Reply
 
LinkBack Thread Tools Search this Thread Display Modes
  #1   Report Post  
Old August 11th 06, 06:34 PM posted to rec.boats.building
external usenet poster
 
First recorded activity by BoatBanter: Aug 2006
Posts: 5
Default Boat building, carpentry, and hearing

I'm 17 and thinking about going to a wooden yacht restoration and
construction school. Some people have told me that this kind of work is
bad on your hearing, and I've read some stuff that says by age 25 many
carpenters have the hearing of a 50 year old. As a musician, I value my
hearing. So what I'm wondering is. 1. What's the biggest cause
specifically of this, if anything. and 2. What could I do to avoid it?


  #2   Report Post  
Old August 11th 06, 07:02 PM posted to rec.boats.building
external usenet poster
 
First recorded activity by BoatBanter: Jul 2006
Posts: 13
Default Boat building, carpentry, and hearing

"psx1337" wrote in message
ps.com...
I'm 17 and thinking about going to a wooden yacht restoration and
construction school. Some people have told me that this kind of work is
bad on your hearing, and I've read some stuff that says by age 25 many
carpenters have the hearing of a 50 year old. As a musician, I value my
hearing. So what I'm wondering is. 1. What's the biggest cause
specifically of this, if anything. and 2. What could I do to avoid it?


1. Noise. In my younger days I made a living as a framing carpenter.
Between saws, hammer blows, compressors, nailguns etc., a jobsite is doggone
noisy - 120+ decibels (anything over 85 is bad).
2. Hearing protection, either disposable foam plugs or ear muffs. I was
considered a "wimp" by some on the crew for my diligent use of hearing
protection. Twenty five years later, I have my hearing - 'nuff said.
--
Mike Harris
Austin, TX



  #3   Report Post  
Old August 11th 06, 07:23 PM posted to rec.boats.building
external usenet poster
 
First recorded activity by BoatBanter: Jul 2006
Posts: 329
Default Boat building, carpentry, and hearing

Having been building boats for 20 years and being a road manager of a rock
band for 3 years I can definitely say that the 3 years on the road did a
heck of a lot more damage to my ears than the boatbuilding has. :-) OTOH,
the LPU, polyester fumes and teak dust have done a lot more damage to my
nose. ;-)

--
Glenn Ashmore

I'm building a 45' cutter in strip/composite. Watch my progress (or lack
there of) at: http://www.rutuonline.com
Shameless Commercial Division: http://www.spade-anchor-us.com

"psx1337" wrote in message
ps.com...
I'm 17 and thinking about going to a wooden yacht restoration and
construction school. Some people have told me that this kind of work is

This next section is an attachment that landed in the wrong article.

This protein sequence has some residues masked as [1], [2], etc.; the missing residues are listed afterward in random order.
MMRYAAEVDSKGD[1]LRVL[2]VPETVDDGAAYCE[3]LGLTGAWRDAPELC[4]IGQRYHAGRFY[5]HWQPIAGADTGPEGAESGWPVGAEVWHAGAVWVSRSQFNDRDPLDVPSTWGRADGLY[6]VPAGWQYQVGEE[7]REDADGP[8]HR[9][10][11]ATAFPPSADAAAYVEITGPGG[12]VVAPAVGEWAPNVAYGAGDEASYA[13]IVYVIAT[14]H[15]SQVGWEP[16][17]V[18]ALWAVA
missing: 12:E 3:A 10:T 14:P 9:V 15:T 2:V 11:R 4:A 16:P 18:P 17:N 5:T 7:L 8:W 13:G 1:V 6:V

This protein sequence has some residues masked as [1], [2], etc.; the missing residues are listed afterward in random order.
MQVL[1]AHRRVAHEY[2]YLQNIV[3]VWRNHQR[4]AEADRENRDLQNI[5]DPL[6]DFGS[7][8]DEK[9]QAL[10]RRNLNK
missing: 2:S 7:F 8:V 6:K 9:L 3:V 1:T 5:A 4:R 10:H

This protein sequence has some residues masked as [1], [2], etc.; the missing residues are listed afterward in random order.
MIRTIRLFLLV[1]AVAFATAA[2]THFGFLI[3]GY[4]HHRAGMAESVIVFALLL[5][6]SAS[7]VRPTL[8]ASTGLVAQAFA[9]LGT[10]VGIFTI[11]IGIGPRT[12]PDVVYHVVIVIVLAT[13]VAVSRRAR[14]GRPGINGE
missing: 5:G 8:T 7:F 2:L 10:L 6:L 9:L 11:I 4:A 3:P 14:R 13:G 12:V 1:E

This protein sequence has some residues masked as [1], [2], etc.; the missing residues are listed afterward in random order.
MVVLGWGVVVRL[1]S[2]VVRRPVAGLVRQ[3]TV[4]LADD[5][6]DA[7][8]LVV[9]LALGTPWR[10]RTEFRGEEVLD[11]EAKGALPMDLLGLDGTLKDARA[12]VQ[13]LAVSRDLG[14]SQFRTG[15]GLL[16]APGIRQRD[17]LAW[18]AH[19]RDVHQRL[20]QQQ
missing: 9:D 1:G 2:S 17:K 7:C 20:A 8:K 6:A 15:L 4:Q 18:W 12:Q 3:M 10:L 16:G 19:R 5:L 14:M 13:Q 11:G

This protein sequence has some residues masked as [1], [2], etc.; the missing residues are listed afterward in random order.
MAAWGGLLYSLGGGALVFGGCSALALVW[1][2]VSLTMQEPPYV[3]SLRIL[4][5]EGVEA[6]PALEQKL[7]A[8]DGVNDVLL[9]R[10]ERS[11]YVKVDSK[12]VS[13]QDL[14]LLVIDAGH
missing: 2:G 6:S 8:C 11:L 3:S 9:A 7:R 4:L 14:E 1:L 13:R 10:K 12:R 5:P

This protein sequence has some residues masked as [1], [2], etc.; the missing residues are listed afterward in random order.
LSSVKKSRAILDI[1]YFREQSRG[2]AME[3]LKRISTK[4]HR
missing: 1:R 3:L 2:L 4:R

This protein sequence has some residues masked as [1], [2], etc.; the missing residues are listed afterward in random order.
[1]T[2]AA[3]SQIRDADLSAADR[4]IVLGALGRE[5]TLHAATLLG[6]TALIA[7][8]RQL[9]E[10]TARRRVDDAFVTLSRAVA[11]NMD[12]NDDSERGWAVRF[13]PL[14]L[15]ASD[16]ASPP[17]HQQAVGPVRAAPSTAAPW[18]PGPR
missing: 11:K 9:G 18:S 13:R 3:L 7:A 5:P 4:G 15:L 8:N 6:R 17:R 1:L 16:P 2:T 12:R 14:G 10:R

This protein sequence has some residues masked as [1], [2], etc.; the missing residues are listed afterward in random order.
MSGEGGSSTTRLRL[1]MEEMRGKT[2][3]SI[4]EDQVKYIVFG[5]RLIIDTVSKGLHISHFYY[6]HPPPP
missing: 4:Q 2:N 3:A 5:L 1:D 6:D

bad on your hearing, and I've read some stuff that says by age 25 many
carpenters have the hearing of a 50 year old. As a musician, I value my
hearing. So what I'm wondering is. 1. What's the biggest cause
specifically of this, if anything. and 2. What could I do to avoid it?



  #4   Report Post  
Old August 11th 06, 08:19 PM posted to rec.boats.building
external usenet poster
 
First recorded activity by BoatBanter: Aug 2006
Posts: 5
Default Boat building, carpentry, and hearing

Thanks for that info. I have a request for some other info if anyone
could help me out. I looked at this school the other day in Rhode
Island called the International Yacht Restoration School. www.iyrs.org
It's a nice school but I'm also looking at this program with Chapman
called the Professional Mariner Training program. It's 12 weeks and I
believe the campus is down in Florida. Before I do any of that, though,
I'm looking to get a job at maybe a marina or shipyard. Could anyone
suggest what positions I could look for with not much experience in
boats?

  #5   Report Post  
Old August 11th 06, 09:54 PM posted to rec.boats.building
external usenet poster
 
First recorded activity by BoatBanter: Jul 2006
Posts: 3
Default Boat building, carpentry, and hearing


"psx1337" wrote in message
ps.com...
I'm 17 and thinking about going to a wooden yacht restoration and
construction school. Some people have told me that this kind of work is
bad on your hearing, and I've read some stuff that says by age 25 many
carpenters have the hearing of a 50 year old. As a musician, I value my
hearing. So what I'm wondering is. 1. What's the biggest cause
specifically of this, if anything. and 2. What could I do to avoid it?


You may also want to check out Google for the effects of "exotic wood dust".
You will be seeing plenty of different types of wood in boat construction.
Save your lungs and skin along with your ears.





  #6   Report Post  
Old August 12th 06, 01:18 AM posted to rec.boats.building
external usenet poster
 
First recorded activity by BoatBanter: Jul 2006
Posts: 33
Default Boat building, carpentry, and hearing

'psx' -

I don't know who you have been 'listening' to, or if this whole thing is a
'troll' . . . Plus I just have a feeling that your idea of a 'musician'
doesn't have anything to with a local Philharmonic.

Rhode Island - especially if it's associated with the International Yachting